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Changes to BC Ferries Routes Cost Tourism $3.9 Million

A recent economic impact study estimates that government changes to the Discovery Coast ferry service reduced ridership, decreased tourism dollars, and resulted in poor visitor satisfaction ratings.

The study, conducted by Larose Research and Strategy and commissioned by the West Chilcotin Tourism Association, examined the impact of major changes to ferry services between Bella Coola and Port Hardy, or the “Discovery Coast Passage”. This modified service was introduced in June 2014, reducing service capacity in the peak season and decommissioning one vessel.

The study estimates that same-day ridership between Port Hardy and Bella Coola declined from 4,995 passengers to 2,696, a decrease of 46 per cent. Estimated gross tourism losses are at $3.9 million, meaning an annual gross GDP loss of $1.7 million. According to the study, about 37 tourims jobs were lost in 2014 because of the service reductions, and average visitor satisfaction ratings that fell to 2.65 out of 5, compared to a BC Ferries average of 4.17.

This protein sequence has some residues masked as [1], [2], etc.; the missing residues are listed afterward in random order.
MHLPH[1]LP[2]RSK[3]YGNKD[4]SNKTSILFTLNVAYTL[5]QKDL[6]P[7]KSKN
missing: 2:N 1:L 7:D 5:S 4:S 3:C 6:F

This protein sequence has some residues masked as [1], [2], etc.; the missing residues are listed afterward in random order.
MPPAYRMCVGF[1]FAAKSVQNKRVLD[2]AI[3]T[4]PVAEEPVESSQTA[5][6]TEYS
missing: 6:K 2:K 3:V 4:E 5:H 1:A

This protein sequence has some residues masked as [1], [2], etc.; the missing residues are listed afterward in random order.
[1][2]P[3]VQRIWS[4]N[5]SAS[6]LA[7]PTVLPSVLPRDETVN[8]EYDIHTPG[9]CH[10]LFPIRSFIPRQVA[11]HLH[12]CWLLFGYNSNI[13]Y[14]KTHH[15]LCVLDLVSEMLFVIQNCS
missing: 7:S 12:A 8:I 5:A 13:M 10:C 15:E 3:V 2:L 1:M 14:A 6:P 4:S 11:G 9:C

Not only that, but businesses were severely affected. The study estimates that 41 per cent of the businesses in the regions lost more or all of tour and wholesaler bookings. Additionally, 19 per cent of businesses reported that inadequate regional ferry services are causing foreclosure to be a near-term possibility.

(Photo Credit: BC Ferries)

“The government did not undertake a single economic study before making these reckless cuts. Not one,” said Petrus Rykes, Vice-President of the West Chilcotin Tourism Association. “This is the first comprehensive review of the impact these changes have had, and it confirms our worst fears. The government has managed to cost itself money, not save it.”

“Transportation Minister Todd Stone gutted tourism in this region with these cuts, and the bleeding is going to continue for years if it’s not stopped,” said Rykes. “There are phenomenal growth opportunities for tourism here, if the government would only stop being hostile to its own best interests and the best interests of the region.”

This study comes shortly after a Vancouver Island man's public rant against BC Ferries went viral.


 
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